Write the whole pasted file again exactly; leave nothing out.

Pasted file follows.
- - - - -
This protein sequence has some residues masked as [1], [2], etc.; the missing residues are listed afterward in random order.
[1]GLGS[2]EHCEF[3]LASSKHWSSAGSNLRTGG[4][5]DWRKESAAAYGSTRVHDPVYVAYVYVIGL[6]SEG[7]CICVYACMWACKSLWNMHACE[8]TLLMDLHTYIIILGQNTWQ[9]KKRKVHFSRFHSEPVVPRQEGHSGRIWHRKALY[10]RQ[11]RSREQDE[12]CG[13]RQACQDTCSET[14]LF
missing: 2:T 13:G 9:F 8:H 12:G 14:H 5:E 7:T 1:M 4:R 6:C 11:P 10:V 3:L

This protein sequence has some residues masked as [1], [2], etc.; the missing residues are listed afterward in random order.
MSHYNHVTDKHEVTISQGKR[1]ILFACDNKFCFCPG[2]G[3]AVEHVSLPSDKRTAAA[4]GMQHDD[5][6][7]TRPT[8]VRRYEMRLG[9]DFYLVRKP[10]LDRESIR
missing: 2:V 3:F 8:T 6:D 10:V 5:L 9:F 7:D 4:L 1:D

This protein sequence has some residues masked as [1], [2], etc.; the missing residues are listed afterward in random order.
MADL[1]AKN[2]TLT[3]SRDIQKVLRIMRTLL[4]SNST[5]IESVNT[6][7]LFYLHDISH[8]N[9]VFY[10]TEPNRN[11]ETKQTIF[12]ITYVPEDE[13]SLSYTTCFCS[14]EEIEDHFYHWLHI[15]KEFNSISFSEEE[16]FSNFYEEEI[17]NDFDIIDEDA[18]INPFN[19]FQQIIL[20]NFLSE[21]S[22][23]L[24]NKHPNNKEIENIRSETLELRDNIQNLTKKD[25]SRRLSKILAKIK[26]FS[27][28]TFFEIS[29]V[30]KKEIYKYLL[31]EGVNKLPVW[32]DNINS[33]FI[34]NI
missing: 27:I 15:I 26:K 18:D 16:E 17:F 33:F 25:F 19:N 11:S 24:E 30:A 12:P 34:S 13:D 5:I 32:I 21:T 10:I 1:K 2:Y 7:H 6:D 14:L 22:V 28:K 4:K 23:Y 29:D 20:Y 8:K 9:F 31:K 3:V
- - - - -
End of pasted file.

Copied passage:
This protein sequence has some residues masked as [1], [2], etc.; the missing residues are listed afterward in random order.
[1]GLGS[2]EHCEF[3]LASSKHWSSAGSNLRTGG[4][5]DWRKESAAAYGSTRVHDPVYVAYVYVIGL[6]SEG[7]CICVYACMWACKSLWNMHACE[8]TLLMDLHTYIIILGQNTWQ[9]KKRKVHFSRFHSEPVVPRQEGHSGRIWHRKALY[10]RQ[11]RSREQDE[12]CG[13]RQACQDTCSET[14]LF
missing: 2:T 13:G 9:F 8:H 12:G 14:H 5:E 7:T 1:M 4:R 6:C 11:P 10:V 3:L

This protein sequence has some residues masked as [1], [2], etc.; the missing residues are listed afterward in random order.
MSHYNHVTDKHEVTISQGKR[1]ILFACDNKFCFCPG[2]G[3]AVEHVSLPSDKRTAAA[4]GMQHDD[5][6][7]TRPT[8]VRRYEMRLG[9]DFYLVRKP[10]LDRESIR
missing: 2:V 3:F 8:T 6:D 10:V 5:L 9:F 7:D 4:L 1:D

This protein sequence has some residues masked as [1], [2], etc.; the missing residues are listed afterward in random order.
MADL[1]AKN[2]TLT[3]SRDIQKVLRIMRTLL[4]SNST[5]IESVNT[6][7]LFYLHDISH[8]N[9]VFY[10]TEPNRN[11]ETKQTIF[12]ITYVPEDE[13]SLSYTTCFCS[14]EEIEDHFYHWLHI[15]KEFNSISFSEEE[16]FSNFYEEEI[17]NDFDIIDEDA[18]INPFN[19]FQQIIL[20]NFLSE[21]S[22][23]L[24]NKHPNNKEIENIRSETLELRDNIQNLTKKD[25]SRRLSKILAKIK[26]FS[27][28]TFFEIS[29]V[30]KKEIYKYLL[31]EGVNKLPVW[32]DNINS[33]FI[34]NI
missing: 27:I 15:I 26:K 18:D 16:E 17:F 33:F 25:F 19:N 11:S 24:E 30:A 12:P 34:S 13:D 5:I 32:I 21:T 10:I 1:K 2:Y 7:H 6:D 14:L 22:V 28:K 4:K 23:Y 29:D 20:Y 8:K 9:F 31:K 3:V